Eating healthy AND Cheap?

I am considering doing a trip over to Taiwan for a couple of weeks and want to limit the amount of money I spend on outside food, despite how delicious it is. I would have access to modern utilities (microwave, oven, rice cooker).

Last time I was there I found it difficult to find food that was cheap to cook at home and consume. I found most outside food was almost the same price as whatever food that I made, and I was spending roughly 250 TWD a day in food (most of it being outside food).

I started to take action at the time because I felt 250 TWD a day was too much, and started to eat oatmeal for breakfast but found that not to be such a huge savings, considering that Taiwanese breakfast stands are so cheap.

I guess my main question are:

How much is a decent budget for food in Taipei? How can one save money by buying food and preparing it yourself? Should I focus on lentils, brown rice, fresh veggies, and canned goods too maybe?

How does one stay healthy? For example, I had a difficult time finding food items with a reasonable amount of calcium.

For just two weeks? That’s a little tricky - my diet at home is slowly getting better, but that relies on having staples like olive oil and lentils and rice and lots of different spices, as well as herb pots on the balcony. Things like knives and salad spinners and frying pans and all kinds of pots and pans get regular use. It’s difficult to get a kitchen set up for just a couple of weeks: you don’t really want to buy rice, bottles of olive oil, soy sauce, red wine vinegar, and so on, when you’re probably only going to use a little bit of each.

Breakfast: muesli + dried fruit + soy milk? This can sometimes wind up more expensive than breakfast places, but it’s definitely healthier. Oatmeal too, as you know.

Lunch: hmm… I rely on a bread machine for sandwiches. Tortilla shells are readily available at the western super markets, and you can make wraps. Or soups. I have a fair number of fruit smoothies too: most often yogurt + orange juice + frozen blueberries + frozen bananas. For that you’d obviously need a blender.

Lots of fruit: that’d be an obvious choice for you.

I recently discovered lentil and rice salads. Fantastically useful: boil up rice and lentils together, and keep it in the fridge. Take out as much as you want on a given day, and add a different homemade dressing (olive oil + vinegar + something for flavour) and variety of vegetables each time.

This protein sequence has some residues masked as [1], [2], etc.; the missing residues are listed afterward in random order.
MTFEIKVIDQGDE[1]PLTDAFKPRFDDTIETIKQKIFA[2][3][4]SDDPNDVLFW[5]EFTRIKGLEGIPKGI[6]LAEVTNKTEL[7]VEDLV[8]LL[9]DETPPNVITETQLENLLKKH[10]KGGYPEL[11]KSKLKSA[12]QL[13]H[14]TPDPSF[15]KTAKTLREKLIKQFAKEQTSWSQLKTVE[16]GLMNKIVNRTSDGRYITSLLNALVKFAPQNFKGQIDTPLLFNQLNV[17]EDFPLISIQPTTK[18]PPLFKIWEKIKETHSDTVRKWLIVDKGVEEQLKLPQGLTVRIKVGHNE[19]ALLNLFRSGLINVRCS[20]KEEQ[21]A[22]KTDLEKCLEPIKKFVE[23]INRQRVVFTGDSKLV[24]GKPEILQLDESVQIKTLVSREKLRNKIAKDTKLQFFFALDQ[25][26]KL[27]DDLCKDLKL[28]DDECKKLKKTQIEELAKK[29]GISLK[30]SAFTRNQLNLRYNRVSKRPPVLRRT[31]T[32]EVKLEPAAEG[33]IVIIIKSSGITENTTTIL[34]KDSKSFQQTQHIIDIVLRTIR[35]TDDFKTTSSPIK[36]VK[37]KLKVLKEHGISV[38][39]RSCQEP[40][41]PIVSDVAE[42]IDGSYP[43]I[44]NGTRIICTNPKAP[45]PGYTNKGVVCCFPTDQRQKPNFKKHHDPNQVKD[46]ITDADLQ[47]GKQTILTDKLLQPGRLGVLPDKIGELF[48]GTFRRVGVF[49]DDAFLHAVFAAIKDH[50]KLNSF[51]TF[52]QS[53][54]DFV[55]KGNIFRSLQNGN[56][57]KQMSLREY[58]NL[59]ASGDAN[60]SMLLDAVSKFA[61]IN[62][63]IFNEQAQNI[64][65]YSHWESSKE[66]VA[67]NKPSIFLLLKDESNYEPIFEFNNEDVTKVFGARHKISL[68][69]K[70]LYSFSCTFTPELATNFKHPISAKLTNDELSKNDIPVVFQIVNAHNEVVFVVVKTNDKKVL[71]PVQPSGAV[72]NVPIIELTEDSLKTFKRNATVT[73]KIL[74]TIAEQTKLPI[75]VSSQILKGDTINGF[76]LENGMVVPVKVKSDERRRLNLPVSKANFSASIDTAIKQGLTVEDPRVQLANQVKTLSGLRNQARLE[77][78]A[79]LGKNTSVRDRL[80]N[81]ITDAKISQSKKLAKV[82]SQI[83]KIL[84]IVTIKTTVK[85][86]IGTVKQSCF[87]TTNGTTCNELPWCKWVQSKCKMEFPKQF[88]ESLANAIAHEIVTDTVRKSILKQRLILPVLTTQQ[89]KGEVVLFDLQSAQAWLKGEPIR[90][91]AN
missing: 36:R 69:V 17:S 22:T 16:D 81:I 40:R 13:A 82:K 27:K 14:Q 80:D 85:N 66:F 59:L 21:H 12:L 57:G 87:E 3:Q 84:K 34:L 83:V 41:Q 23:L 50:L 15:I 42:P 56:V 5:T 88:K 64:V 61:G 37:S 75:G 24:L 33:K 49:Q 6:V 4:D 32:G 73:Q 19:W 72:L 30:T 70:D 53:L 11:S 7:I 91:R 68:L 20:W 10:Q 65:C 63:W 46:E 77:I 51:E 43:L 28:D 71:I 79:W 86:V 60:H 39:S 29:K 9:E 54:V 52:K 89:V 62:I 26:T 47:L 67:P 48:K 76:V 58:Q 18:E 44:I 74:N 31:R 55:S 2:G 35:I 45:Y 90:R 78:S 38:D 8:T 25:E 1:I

Dinner: brown rice, vegetable stir-fries, and so on.

You know the problem: eating cheap in Taiwan is easy. Eating out, healthy and cheap, is (probably?) impossible. I’m not even sure if it’s possible to eat out healthy & expensive. In your situation, because of the start-up costs, I doubt you’ll save money on eating in - but it’ll be healthier, and probably tastier than the cheap food available.

Calcium … well, “Top 10 Foods Highest in Calcium” lists Dried Herbs (kind of a dodge, since you’re likely not having a full tablespoon of dried rosemary with your own serving); Cheese (hey, there’s my excuse for eating too much of that!); Sesame seeds; Tofu (obviously very easy to find here); Almonds (buy some and add them to muesli); Flax seeds (ditto); Yogurt, Milk, and Other Dairy Products (is calcium added to soy milk here?); Green Leafy Vegetables (so stir-fried dishes at home); Brazil Nuts; Herring. I don’t think it’s that hard to get some of those things into your diet.

Good luck!

For just two weeks? That’s a little tricky - my diet at home is slowly getting better, but that relies on having staples like olive oil and lentils and rice and lots of different spices, as well as herb pots on the balcony. Things like knives and salad spinners and frying pans and all kinds of pots and pans get regular use. It’s difficult to get a kitchen set up for just a couple of weeks: you don’t really want to buy rice, bottles of olive oil, soy sauce, red wine vinegar, and so on, when you’re probably only going to use a little bit of each.

Breakfast: muesli + dried fruit + soy milk? This can sometimes wind up more expensive than breakfast places, but it’s definitely healthier. Oatmeal too, as you know.

Lunch: hmm… I rely on a bread machine for sandwiches. Tortilla shells are readily available at the western super markets, and you can make wraps. Or soups. I have a fair number of fruit smoothies too: most often yogurt + orange juice + frozen blueberries + frozen bananas. For that you’d obviously need a blender.